To enforce the confinement of rebellious Indian populations at the Bosque Redondo Indian Reservation, Fort Sumner was established in 1862. Colonel Christopher “Kit” Carson brought approximately 400 Mescalero Apaches and 7,000 Navajos to Bosque Redondo. However, pneumonia and dysentery resulted in the death of a quarter of the population. In November 1865, the Mescalero fled the reservation, but the Navajos remained until permitted to return home in 1869. Deemed a failure, the post was abandoned in 1869. This is the tale of one of America’s most notorious concentration camps.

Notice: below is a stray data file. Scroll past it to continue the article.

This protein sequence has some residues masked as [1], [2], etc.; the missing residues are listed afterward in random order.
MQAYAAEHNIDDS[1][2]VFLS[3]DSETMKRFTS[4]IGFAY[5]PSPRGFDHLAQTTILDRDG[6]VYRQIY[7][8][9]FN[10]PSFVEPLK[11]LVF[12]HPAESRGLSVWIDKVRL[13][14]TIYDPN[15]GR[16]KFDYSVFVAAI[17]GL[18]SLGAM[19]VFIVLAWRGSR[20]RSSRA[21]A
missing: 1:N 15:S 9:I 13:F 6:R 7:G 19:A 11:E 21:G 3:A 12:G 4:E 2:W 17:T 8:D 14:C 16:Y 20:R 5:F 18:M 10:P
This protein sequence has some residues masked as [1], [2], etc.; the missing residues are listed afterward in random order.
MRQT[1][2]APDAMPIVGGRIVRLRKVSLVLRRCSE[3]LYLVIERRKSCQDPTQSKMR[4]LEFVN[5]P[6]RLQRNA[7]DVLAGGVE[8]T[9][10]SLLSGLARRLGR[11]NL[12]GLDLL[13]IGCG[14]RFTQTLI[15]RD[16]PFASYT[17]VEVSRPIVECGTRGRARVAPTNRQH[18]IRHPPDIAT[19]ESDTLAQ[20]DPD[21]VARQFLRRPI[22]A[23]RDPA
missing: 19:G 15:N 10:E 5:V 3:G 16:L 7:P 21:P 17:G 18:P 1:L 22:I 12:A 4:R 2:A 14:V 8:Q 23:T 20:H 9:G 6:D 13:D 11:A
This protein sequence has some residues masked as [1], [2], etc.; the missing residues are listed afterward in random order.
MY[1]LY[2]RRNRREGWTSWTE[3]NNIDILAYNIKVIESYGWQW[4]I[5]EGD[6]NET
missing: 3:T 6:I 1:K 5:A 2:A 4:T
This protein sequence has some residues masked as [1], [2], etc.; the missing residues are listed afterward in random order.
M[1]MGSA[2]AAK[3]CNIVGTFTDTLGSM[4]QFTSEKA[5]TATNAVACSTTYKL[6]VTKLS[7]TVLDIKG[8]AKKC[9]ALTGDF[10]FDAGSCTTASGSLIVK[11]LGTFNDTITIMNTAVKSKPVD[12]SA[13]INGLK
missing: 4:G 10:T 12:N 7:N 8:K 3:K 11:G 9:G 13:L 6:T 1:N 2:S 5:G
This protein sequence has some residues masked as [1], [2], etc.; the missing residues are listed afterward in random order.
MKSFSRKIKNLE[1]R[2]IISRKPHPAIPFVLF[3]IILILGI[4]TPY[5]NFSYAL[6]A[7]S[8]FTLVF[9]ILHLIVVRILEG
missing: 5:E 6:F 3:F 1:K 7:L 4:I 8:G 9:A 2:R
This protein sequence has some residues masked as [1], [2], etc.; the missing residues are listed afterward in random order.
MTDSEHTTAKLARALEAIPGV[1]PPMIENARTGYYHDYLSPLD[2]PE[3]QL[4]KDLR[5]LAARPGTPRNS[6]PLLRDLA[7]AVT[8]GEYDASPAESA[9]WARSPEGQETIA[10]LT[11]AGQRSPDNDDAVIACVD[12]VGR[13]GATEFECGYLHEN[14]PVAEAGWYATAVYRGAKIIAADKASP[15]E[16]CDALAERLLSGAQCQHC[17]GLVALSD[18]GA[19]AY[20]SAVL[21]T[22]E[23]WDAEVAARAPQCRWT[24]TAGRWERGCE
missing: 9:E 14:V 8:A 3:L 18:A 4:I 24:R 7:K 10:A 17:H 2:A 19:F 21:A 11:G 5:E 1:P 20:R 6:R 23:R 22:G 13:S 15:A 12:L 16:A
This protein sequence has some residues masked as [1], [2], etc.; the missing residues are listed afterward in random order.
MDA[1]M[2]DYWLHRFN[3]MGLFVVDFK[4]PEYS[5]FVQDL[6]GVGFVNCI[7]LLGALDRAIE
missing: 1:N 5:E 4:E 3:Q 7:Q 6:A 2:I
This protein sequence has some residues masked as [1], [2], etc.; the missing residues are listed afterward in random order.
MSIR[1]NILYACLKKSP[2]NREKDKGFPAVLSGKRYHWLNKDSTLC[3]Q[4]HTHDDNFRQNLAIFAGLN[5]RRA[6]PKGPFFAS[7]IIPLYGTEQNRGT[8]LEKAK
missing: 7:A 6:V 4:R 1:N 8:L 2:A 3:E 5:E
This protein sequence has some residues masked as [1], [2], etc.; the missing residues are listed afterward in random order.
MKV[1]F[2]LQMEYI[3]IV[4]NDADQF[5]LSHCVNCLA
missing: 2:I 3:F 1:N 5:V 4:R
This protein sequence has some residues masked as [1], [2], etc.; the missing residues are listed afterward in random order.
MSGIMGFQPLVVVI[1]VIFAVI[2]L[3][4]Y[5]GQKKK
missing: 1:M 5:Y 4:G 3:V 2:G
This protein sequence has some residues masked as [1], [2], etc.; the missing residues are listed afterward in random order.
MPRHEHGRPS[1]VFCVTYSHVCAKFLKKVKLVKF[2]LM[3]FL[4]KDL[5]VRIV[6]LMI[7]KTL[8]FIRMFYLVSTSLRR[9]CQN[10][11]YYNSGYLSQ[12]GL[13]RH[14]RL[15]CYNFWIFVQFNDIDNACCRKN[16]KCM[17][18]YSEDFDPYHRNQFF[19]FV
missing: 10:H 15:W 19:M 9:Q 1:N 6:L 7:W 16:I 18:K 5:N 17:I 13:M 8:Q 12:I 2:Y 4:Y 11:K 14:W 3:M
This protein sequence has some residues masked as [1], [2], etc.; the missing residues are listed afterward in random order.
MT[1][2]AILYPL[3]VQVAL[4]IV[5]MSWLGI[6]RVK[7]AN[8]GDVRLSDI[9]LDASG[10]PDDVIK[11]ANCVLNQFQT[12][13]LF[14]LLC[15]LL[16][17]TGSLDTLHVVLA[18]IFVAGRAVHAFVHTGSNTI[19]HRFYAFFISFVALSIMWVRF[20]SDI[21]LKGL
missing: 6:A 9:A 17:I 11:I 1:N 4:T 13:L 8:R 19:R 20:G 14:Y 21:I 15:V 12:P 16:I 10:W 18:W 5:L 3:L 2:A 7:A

Matthew J. Barbour holds BA and MA degrees in anthropology from UNM and works for the New Mexico Department of Cultural Affairs. Currently, Barbour is the deputy director of New Mexico Historic Sites. Throughout his career, he has published over 200 nonfiction articles and monographs. Under Barbour, Coronado Historic Site received an Award of Merit from the American Association for State and Local History and Jemez Historic Site received the Archaeology Heritage Preservation from New Mexico Historic Preservation Division.